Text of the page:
Now we have a common ground on which to compare conventional gasoline/diesel car, hybrids, plug-ins, extended-range electric vehicles and pure battery electrics. Conveniently, ACT ON CO2, a program run by the British Government, provides its citizens with a convenient tool to determine the carbon dioxide emissions of cars available in the UK, some of which have North America analogs including the Toyota Prius and Chevrolet Cruze, which GM used as the engineering development mule for the Volt.
One of the unintended benefits of the 230 MPG public relations gambit is that it suggests to us a couple important performance figures on both the Volt and the Nissan LEAF. GM announced that over a 100 mile drive, the Volt would use 25 kWh of energy. Since the Volt will drive 40 miles using 8kWh of energy before kicking in the gasoline generator, the total electric power that would be required to achieve this distance, involving two full and one half recharge (8+8+4 kWh), which totals 20 kWh, not the 25 quoted by GM.
So, assuming GM calculated that 40 miles of the 100 trip would be under electric power and the remaining 60 would be in range-extended mode, this could account for some 17kWh of energy from gasoline (25kWh minus 8kWh) that is consumed to drive the 100 miles. There are 34.7 kWh of energy in a US gallon of gasoline. This would result in the consumption of .5 gallons of gasoline, producing a total of 4730 grams of CO2 for the sixty miles, or 79 g/mi (49 g/km). This suggests pretty remarkable fuel economy in extended range mode of 120 mpg, which isn't entirely out of the question, but seems improbable, at least from our current vantage point.
Combining the 4730 grams of CO2 created from burning the hypothetical half gallon gasoline plus the estimated 1776 grams generated by the "average" American power grid mix (222 g/kWh) means the Volt operated on a average of 65 g/mi over the 100 mile trip. The relevance of this exercise presently will become obvious.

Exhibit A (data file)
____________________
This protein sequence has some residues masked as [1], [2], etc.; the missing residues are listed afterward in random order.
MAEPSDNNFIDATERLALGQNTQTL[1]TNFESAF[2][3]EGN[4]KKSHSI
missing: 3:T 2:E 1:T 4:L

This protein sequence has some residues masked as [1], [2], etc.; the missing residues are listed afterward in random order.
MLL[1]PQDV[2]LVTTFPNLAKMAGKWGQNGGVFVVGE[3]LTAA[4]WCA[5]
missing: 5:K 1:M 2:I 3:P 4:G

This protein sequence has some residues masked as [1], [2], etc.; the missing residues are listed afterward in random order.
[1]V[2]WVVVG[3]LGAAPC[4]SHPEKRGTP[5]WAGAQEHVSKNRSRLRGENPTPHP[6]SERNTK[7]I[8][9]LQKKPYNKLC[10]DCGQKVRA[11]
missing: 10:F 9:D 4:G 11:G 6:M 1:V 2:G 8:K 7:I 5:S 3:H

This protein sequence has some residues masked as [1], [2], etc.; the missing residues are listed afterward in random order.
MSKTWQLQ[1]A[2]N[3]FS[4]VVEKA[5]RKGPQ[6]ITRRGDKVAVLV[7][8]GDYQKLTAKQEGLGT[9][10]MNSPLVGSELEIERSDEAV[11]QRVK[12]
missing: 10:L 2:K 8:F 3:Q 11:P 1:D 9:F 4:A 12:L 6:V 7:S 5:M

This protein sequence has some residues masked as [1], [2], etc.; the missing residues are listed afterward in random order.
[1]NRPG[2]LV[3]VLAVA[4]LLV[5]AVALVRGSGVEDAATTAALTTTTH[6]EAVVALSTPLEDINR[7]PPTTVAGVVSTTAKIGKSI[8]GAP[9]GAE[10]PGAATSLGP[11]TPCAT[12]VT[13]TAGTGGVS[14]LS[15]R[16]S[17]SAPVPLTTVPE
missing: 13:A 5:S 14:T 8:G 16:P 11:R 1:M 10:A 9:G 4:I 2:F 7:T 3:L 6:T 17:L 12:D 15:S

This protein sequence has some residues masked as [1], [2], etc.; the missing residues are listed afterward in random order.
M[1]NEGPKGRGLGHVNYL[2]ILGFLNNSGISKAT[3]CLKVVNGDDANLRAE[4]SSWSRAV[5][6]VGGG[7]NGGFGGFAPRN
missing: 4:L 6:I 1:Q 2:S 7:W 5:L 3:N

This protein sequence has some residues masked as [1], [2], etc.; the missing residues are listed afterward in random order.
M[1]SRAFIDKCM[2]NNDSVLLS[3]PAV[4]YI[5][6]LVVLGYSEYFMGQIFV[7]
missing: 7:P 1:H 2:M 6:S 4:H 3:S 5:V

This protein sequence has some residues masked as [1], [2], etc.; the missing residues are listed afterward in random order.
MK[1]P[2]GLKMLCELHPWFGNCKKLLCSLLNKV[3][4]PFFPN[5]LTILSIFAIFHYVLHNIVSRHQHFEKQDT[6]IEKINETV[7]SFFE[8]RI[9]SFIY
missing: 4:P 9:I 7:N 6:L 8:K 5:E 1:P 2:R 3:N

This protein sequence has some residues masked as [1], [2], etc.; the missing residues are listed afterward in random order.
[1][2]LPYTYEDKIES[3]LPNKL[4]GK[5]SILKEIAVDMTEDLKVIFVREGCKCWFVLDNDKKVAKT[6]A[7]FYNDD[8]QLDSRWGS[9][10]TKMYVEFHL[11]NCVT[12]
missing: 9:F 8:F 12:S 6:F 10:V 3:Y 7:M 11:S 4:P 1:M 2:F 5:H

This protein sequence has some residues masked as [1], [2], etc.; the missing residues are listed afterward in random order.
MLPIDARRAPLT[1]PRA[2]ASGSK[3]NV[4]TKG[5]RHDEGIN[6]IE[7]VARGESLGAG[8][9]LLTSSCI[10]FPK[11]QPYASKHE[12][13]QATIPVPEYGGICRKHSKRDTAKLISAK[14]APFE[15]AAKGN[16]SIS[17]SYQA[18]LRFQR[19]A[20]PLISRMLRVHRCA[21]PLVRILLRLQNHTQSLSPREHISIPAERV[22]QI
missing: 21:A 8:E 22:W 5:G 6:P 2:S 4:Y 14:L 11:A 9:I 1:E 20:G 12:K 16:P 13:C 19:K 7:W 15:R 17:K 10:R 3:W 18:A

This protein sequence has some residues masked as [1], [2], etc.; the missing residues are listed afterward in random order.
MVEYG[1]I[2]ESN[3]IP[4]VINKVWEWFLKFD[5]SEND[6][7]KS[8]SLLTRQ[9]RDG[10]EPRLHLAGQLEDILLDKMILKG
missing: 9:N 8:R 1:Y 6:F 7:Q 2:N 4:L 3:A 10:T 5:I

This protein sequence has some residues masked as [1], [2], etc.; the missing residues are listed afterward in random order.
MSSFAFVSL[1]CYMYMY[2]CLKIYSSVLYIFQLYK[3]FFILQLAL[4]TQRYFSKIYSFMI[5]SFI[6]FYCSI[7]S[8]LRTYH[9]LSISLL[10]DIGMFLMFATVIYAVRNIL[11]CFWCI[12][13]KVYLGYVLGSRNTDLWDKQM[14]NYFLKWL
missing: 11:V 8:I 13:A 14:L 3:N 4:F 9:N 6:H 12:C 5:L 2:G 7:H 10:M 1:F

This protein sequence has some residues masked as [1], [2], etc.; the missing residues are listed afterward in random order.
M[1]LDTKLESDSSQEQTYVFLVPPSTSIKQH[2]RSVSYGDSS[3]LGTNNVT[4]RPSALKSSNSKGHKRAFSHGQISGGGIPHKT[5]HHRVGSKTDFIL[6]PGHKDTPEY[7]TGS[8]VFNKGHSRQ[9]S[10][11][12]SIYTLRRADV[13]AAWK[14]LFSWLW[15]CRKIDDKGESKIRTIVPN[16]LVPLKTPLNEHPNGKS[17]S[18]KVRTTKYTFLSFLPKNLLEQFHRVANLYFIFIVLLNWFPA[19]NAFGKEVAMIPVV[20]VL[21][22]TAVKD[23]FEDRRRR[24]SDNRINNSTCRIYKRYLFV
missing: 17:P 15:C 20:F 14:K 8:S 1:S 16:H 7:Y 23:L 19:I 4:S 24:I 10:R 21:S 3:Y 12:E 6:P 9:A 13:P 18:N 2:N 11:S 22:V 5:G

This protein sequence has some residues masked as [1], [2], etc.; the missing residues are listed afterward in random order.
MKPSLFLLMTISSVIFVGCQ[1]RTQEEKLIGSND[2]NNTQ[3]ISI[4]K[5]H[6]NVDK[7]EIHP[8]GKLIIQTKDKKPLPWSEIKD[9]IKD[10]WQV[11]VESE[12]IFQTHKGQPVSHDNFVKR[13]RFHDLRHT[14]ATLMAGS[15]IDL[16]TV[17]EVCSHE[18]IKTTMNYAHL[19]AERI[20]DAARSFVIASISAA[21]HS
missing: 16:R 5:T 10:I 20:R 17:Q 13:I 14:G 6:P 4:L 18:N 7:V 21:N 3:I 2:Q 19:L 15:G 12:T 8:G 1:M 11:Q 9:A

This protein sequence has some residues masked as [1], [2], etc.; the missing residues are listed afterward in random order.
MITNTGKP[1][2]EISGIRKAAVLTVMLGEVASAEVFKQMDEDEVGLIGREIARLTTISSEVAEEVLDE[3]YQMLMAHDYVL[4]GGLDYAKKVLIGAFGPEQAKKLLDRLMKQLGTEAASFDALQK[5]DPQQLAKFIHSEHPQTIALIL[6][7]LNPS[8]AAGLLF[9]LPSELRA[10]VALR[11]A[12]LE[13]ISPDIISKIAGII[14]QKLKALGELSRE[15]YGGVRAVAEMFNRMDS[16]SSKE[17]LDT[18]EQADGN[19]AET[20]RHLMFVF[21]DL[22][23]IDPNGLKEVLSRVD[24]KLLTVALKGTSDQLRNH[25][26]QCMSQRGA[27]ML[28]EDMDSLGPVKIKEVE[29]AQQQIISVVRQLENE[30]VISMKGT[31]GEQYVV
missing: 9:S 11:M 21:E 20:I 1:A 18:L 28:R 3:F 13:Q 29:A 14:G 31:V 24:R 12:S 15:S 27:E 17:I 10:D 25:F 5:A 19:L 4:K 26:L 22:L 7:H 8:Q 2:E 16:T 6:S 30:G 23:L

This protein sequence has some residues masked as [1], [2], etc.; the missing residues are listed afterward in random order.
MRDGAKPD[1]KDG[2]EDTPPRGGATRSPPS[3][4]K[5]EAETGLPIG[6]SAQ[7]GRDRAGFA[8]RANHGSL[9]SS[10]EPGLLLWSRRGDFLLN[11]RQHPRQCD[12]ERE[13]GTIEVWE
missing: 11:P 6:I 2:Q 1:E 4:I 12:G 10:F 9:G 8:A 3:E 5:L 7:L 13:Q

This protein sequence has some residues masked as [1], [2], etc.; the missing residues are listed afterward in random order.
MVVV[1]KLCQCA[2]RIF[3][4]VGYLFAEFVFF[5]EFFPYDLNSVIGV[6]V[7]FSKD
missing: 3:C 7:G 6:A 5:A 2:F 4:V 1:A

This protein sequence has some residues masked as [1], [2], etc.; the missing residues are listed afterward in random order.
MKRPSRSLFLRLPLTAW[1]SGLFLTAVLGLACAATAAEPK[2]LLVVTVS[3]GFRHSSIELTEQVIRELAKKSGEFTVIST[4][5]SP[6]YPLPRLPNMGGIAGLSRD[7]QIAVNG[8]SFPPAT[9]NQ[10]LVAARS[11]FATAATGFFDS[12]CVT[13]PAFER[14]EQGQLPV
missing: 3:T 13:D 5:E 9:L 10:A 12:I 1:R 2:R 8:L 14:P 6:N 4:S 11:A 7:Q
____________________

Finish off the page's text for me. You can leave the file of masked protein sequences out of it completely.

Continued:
Assuming for the moment, however, that this is how GM arrived at the 100 miles on 25 kWh of energy, what we can derive from this is they seem to believe that even in this combined mode, the Volt will get 250 watt hours per mile (Wh/mi). Doing a bit of algebra on Nissan's 367 mpg number compared to GM's hypothetical numbers results in an even more impressive 160 Wh/mi, meaning the LEAF is one-third more efficient than the Volt. This is certainly not an unreasonable number, though I wouldn't expect anyone but the most conservative drivers could attain it. EV's like the LEAF and Volt are just going to be too much fun to drive to worry about a few hundred Watt hours here and there.
Shifting to Grams Carbon Dioxide Per Mile
Given that gasoline and electricity don't mix when it comes to energy efficiency ratings, we propose adopting TWO KEY NUMBERS: Watt hours per mile(km) for energy efficiency and grams of CO2 per mile(km) for emissions. Both enable us to compare values equitably.
Case in point, the 1.8LT Chevrolet Cruze is rated in the UK at between 159-184 CO2 g/km, depending on engine options. Converting this to miles results in 255-296 g/mi. Compare this to the Volt, which based on the above assumptions, would produce a combined 65 grams of CO2 per mile, almost 200 less than the gasoline Cruze.
The Nissan LEAF is comparable to the Versa here in North America, but there is no similar model in the UK. The closest is the Note, which is rated from 119 g/km to 159 g/km. Converted to miles, this translates into 191-255 g/mile. Again, extrapolating what we believe may be overly optimistic numbers, the 160 Watt hr/mi of the LEAF could generate as little as 35.5 g/mi (22 g/km), 82% less than a Note.